Japan’s second and third largest automakers, Honda Motor and Nissan Motor, will sell a combined 250,000 fewer cars in the current financial year as a global shortage in semiconductor chips hits production.
The automakers made the announcement as they unveiled brighter outlooks for the financial year ending March 2021 as automobile markets, led by China, rebounded from a coronavirus-induced slump. Honda and Nissan also reported better-than-expected results for the October-December quarter.
But Honda cut its sales target by 100,000 vehicles, or 2.2%, on Tuesday to 4.5 million cars, while Nissan lowered its target by 150,000 vehicles, or 3.6%, to 4.015 million units as a chips shortage forced both companies to curb output.
“Popular models that sell well were hit hard by semiconductor shortage,” Seiji Kuraishi, Honda’s Chief Operating Officer said during an online press briefing. “We needed to swap around and adjust production plans. But that wasn’t enough,” he added.
The global automobile industry has been grappling with a chip shortage since the end of last year, which has in some cases been exacerbated by the former U.S. administration’s sanctions on Chinese chip factories.
Asian chipmakers including Taiwan Semiconductor Manufacturing Co are expanding production to make up for shortages, but have warned that it may take some time to crank up output.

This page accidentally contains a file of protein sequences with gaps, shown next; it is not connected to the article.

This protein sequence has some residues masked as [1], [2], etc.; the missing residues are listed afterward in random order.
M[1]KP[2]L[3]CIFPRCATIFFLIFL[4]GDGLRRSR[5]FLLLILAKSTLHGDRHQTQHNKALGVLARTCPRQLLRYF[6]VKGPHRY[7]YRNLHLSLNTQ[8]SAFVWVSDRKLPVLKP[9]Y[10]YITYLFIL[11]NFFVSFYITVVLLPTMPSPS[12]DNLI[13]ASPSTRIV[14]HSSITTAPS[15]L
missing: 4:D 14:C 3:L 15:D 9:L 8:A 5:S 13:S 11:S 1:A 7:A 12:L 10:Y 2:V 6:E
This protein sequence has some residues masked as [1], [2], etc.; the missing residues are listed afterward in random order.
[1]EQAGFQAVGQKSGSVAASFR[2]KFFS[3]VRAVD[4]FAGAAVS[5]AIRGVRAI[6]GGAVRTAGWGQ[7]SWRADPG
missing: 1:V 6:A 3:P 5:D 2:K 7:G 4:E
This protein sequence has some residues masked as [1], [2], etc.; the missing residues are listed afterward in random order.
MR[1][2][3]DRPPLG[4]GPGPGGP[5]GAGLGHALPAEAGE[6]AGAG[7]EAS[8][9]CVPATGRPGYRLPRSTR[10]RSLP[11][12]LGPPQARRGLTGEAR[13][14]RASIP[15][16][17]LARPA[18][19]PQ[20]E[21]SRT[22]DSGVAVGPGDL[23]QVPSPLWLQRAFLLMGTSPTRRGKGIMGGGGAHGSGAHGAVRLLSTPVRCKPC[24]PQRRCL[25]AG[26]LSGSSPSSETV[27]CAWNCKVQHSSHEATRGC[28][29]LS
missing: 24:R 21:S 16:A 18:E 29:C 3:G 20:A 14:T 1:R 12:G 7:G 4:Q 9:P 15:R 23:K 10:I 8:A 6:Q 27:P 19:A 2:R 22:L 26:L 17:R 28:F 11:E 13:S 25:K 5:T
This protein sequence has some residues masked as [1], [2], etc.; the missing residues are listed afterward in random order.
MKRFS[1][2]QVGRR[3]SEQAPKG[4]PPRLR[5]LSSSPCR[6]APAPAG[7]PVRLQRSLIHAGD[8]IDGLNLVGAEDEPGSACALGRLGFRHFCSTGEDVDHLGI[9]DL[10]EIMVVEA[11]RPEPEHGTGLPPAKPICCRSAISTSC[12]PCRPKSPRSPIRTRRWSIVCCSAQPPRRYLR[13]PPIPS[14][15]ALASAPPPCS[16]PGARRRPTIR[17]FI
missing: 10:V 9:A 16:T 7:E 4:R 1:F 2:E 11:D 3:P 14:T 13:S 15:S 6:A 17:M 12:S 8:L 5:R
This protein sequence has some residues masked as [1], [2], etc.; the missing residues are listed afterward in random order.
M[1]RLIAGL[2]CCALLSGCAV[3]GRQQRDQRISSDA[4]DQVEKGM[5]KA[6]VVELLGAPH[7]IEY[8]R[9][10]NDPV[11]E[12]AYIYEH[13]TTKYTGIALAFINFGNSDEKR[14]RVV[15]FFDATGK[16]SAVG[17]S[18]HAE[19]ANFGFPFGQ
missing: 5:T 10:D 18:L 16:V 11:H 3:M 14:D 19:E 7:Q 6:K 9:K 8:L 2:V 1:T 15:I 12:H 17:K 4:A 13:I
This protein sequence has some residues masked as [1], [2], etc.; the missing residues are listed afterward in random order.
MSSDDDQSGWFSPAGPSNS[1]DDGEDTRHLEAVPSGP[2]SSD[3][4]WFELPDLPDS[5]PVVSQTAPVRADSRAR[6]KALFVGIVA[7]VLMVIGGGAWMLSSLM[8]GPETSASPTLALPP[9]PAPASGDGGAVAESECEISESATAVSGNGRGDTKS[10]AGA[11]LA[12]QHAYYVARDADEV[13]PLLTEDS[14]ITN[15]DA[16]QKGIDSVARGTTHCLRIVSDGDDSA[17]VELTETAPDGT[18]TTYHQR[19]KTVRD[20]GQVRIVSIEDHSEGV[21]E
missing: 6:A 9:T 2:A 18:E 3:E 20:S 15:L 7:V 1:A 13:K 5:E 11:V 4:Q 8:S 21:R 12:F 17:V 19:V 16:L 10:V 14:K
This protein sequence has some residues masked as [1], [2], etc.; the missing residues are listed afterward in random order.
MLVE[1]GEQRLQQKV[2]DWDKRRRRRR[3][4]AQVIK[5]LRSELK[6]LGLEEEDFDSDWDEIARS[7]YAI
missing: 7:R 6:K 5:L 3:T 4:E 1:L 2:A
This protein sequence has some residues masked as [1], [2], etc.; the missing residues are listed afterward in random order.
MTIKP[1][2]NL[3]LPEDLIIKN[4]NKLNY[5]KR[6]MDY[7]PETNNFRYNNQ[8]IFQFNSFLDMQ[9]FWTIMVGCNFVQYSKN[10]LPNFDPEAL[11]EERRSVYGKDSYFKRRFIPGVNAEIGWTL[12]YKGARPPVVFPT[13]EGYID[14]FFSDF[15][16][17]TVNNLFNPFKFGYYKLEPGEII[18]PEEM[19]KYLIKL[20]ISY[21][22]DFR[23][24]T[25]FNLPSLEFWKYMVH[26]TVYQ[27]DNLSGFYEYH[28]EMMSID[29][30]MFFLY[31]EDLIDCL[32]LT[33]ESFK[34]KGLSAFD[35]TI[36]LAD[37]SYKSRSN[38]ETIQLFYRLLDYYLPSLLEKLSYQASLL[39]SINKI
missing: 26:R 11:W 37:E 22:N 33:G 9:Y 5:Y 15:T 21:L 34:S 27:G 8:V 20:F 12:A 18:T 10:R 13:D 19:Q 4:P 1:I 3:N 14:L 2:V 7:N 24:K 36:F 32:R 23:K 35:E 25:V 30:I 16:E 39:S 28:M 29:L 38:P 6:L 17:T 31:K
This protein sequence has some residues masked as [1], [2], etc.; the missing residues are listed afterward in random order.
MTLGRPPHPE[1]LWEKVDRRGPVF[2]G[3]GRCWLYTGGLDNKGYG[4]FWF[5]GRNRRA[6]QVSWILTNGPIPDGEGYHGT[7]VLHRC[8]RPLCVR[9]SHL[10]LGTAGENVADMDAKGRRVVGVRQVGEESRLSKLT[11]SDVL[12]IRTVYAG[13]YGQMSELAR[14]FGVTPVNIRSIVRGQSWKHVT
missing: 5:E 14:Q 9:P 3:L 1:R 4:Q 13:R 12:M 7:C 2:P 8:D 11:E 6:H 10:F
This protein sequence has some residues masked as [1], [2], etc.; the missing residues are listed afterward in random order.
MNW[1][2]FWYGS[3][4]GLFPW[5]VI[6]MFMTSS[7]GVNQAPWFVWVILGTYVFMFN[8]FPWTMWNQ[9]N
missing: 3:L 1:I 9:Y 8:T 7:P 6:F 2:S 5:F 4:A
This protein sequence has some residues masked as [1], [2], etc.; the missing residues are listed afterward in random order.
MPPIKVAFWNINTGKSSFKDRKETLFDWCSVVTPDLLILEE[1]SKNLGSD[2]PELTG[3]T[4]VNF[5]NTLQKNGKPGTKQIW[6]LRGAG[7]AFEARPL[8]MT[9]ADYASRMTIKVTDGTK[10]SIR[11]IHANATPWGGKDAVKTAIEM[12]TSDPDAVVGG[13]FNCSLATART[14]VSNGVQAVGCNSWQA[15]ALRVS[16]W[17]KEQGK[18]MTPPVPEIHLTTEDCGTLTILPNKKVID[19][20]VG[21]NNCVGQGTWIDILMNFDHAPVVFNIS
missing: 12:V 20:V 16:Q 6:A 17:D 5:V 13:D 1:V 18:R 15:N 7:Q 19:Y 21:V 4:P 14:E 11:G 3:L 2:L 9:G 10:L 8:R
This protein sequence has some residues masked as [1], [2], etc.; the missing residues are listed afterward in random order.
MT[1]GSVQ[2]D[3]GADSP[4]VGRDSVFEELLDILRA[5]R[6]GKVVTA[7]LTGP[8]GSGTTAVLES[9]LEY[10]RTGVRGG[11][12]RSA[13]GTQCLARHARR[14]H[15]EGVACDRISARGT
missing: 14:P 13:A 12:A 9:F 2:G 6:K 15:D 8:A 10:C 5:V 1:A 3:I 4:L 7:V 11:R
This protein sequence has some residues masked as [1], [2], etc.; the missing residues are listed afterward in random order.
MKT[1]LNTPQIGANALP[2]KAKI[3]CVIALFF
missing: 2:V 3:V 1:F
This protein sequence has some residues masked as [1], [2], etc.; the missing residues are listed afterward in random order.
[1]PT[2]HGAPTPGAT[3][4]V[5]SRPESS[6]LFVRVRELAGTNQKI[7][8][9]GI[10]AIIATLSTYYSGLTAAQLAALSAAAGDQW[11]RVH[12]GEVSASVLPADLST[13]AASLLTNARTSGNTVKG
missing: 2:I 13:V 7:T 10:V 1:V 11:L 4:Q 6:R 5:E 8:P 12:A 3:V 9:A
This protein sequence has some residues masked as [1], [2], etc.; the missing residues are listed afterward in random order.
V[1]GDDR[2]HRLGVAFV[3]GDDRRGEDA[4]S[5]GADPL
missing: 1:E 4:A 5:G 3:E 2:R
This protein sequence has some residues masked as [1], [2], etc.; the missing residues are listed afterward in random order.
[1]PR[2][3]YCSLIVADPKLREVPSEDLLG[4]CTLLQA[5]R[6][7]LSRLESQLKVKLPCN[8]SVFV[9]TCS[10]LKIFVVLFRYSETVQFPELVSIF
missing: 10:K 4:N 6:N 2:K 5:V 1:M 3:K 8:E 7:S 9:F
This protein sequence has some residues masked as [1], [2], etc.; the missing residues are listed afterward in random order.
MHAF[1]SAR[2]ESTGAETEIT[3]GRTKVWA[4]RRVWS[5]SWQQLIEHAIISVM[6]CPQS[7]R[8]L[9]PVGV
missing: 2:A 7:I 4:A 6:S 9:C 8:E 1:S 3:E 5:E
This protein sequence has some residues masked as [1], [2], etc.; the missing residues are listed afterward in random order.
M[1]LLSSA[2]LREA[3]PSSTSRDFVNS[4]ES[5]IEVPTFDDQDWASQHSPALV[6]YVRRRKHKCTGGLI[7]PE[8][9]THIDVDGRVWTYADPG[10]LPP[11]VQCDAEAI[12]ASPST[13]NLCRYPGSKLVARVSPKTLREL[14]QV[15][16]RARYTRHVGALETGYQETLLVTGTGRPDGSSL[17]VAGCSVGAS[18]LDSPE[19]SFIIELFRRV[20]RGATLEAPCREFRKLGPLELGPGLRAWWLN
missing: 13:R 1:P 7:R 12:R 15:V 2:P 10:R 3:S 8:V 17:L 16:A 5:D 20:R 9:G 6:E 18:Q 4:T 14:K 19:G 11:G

Some companies such as Japan’s Renesas Electronics are also seeking price hikes for semiconductors that control engines, sensors and other automotive systems.
Honda’s Kuraishi predicted that the shortage would ease in the first half of 2021.
His company last month cut output by about 4,000 units, mainly its Fit and Jazz models, and is also reducing output of five models at five facilities in the United States and Canada.
China’s GAC said its joint venture with the automaker had received warnings on supply of certain models.
Nissan said it is reducing production of its best-selling Note compact car, featuring new hybrid technology, at its Oppama plant in Kanagawa prefecture, Japan.
It is also making short-term output adjustments at its North American operations, including three non-production days on the truck line at its Canton, Mississippi, facility..
“We are mitigating the impact if the semiconductor shortage and doing our best to minimize the negative impact,” Nissan Chief Executive Makoto Uchida said during a livestreamed media briefing.
Nissan, which is pulling back from the global expansion pursued by ousted chairman Carlos Ghosn, on Tuesday cut its operating loss forecast by more than a third helped by China sales and cost cuts.
It now expects an operating loss of 205 billion yen ($1.96 billion) in the year ending March 31 compared with an earlier 340 billion yen loss prediction.
Nissan’s revised operating loss is smaller than a Refinitiv SmartEstimate of a 230.1 billion yen loss drawn from analysts.
China’s auto market grew by 6.4% in December as it continued to lead the industry’s recovery from the COVID-19 pandemic.
Mitsubishi Motors Corp, a junior partner in the three-way alliance that includes Nissan and Renault SA, also cut its operating loss forecast on Feb. 2.
The Nissan-Renault pair were among the weakest global automakers going into the coronavirus crisis, lacking a clear plan for using their alliance to emerge from the slump and share the burden of investing in electric vehicles and other technology.
The latest full-year operating profit forecast from Honda, which is also benefiting from the demand rebound in China and elsewhere, is for 520 billion yen, up from the 420 billion yen profit it predicted three months ago.
($1 = 104.6200 yen)